Today, I feel like an unblemished rosebud! Thanks to an understanding, through my study of Christian Science, of what I really am, I see the “real me”—my spiritual, totally innocent nature as a child of God. This “me” or identity can never be touched or marred by any human circumstance, as I discovered years ago.
After my mother remarried when I was fourteen, we moved into my stepfather’s house with him and his twenty-year-old son. Our parents’ attentions were suddenly focused on each other, so my new stepbrother and I found solace and comfort in one another’s company. But during the next couple of years, a mutual attraction developed and we began flirting. I enjoyed the attention, but one day when our parents were on vacation things took a turn. He took advantage of their absence. Though I vigorously resisted, he raped me. I couldn’t bring myself to tell anyone.
As shocking and devastating as that experience was, my stepbrother convinced me we were “in love” and would someday marry. Over the years we had developed what I felt was genuine affection for one another, and the temptation to be together seemed too great to resist. And so the physical encounters, which were never again forced, continued for two more years, but were kept secret from our parents. Then without any explanation or advance notice, my stepbrother moved out of the house, leaving me feeling emotionally crushed, abandoned, and used. My self-image was that of “damaged goods.” I felt ashamed, robbed of my innocence, with no one to turn to.
However, throughout my childhood I had been taken to a Christian Science Sunday School by a neighbor. Although my attendance fell off when my mother remarried, I never forgot the lessons I learned there, never lost that sense that God is Love and ever present, and that we can rely on God in every circumstance. And that turning to God would always make things right.
And so, I started attending church again, and reading the Bible and the textbook, Science and Health with Key to the Scriptures by Mary Baker Eddy, searching for answers and spiritual strength and gaining understanding. First, I came to forgive my stepbrother. I can’t say forgiveness came quickly, but I realized that not only his actions, but mine, were the result of a general misconception about man. Man is the generic term for everyone as God’s spiritual image and likeness. Our thoughts and actions arose from the belief that man is mortal, can be unsatisfied, aggressive, vulnerable to temptation or harm, or can lose, or is without, a moral compass. But when this false concept of my stepbrother came to thought, I persisted in seeing us both as I knew God must see us—as His creation, wholly good, satisfied by our Maker, and incapable of doing wrong or being wronged. This purged from thought any guilt stemming from my stepbrother’s behavior toward me. Science and Health says: “Man’s genuine selfhood is recognizable only in what is good and true. Man is neither self-made nor made by mortals. God created man” (p. 294).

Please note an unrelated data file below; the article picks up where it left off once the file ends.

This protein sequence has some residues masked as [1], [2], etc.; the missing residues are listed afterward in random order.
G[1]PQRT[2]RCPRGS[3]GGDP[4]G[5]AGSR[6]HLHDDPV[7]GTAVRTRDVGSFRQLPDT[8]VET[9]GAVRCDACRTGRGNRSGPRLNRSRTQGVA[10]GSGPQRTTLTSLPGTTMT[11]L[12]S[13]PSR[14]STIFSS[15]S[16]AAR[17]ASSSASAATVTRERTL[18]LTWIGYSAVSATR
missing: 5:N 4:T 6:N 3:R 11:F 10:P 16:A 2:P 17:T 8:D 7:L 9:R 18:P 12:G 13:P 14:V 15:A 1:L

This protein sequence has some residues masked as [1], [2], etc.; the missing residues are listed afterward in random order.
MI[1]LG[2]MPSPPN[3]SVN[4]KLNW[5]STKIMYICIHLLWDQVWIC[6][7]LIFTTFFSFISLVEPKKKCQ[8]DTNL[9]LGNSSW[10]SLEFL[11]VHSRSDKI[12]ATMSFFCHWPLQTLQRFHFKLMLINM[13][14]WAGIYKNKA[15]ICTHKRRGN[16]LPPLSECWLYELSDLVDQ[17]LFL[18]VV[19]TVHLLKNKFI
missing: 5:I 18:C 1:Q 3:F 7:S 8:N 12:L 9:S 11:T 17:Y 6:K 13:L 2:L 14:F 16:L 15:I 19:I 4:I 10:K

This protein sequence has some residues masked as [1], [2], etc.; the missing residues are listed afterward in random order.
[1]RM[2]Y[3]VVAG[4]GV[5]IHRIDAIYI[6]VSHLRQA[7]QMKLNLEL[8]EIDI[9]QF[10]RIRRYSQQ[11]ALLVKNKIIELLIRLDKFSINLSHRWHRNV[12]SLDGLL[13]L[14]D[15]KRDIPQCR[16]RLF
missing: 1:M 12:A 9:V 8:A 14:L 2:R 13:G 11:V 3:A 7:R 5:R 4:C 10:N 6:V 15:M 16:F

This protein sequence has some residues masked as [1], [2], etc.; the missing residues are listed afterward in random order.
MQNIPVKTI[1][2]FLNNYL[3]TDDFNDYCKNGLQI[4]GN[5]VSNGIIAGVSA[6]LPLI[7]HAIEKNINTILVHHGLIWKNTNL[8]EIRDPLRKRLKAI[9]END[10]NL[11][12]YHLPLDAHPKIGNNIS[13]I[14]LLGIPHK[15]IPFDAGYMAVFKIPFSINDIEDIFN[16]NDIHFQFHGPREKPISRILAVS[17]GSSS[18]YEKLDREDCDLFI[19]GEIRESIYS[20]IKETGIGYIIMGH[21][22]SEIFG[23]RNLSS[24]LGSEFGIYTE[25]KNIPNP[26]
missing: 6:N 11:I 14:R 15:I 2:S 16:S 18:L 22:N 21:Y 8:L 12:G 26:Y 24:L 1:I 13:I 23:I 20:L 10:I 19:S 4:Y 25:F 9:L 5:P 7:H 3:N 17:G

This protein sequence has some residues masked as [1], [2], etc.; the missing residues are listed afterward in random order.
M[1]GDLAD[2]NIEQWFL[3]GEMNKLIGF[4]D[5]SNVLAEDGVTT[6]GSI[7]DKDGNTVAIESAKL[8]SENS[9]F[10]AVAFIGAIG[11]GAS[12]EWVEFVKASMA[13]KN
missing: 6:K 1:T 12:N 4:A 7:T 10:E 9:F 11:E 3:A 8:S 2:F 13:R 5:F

These truths lifted from me a material concept of man, and revealed to me my stepbrother’s inherent innocence. As a result, my relationship with my stepbrother normalized. After seeing him on and off for several years at family gatherings, I could finally face him completely free of resentment and with Christly love.
Forgiving myself seemed more difficult. For years I would compare my teen years to those of my friends and felt cheated that I didn’t have typical, wholesome teen memories. However, I felt confident that, with more patient, spiritual study and understanding, I would find those years restored to me, and that a freedom from shame would come.
One day, as I was pondering my spiritual existence and relation to my Maker, it suddenly dawned on me that it was impossible for my teen years to have been contaminated! I saw that the sexual encounters had no actual hold or influence over us, nor could they rob me of my real, spiritual selfhood. “The temporal and unreal never touch the eternal and real,” it says in Science and Health (p. 300). During those years, the spiritual reality was that God had not abandoned me.
In truth I was never for a moment separated from my creator, divine Love. When we feel this Love, we can feel no shame nor desire to do anything shameful. As St. Paul says, “Neither death, nor life ... nor things present, nor things to come, nor height, nor depth, nor any other creature, shall be able to separate us from the love of God” (Romans 8:38, 39). This insight unshackled my imprisoned thought. I was jubilant! My heart sang with relief—a relief I had not felt since childhood. The truth had set me free.
The spiritual growth and freedom I gained from this experience turned out to be invaluable. It inspired me to work with others who are looking to find freedom from shame and to reclaim the innocence they feel they have lost. As a Christian Science chaplain, I see many individuals in the federal correctional institution I visit on Sundays who are looking to find this kind of freedom. We read together the Christian Science Bible Lessons, which explain how this innocence is native to our spiritual individuality and how we can rediscover it. So many of the men I meet recognize their mistakes and desire freedom from a shameful past. Having glimpsed something of man’s unblemished nature, I can say to them with great conviction—“You are truly innocent!”
I’m so grateful that the time has come to share this experience with everyone. I want to say, in closing, the spiritual truths that freed me are free to all.
Hermosa Beach, California, US
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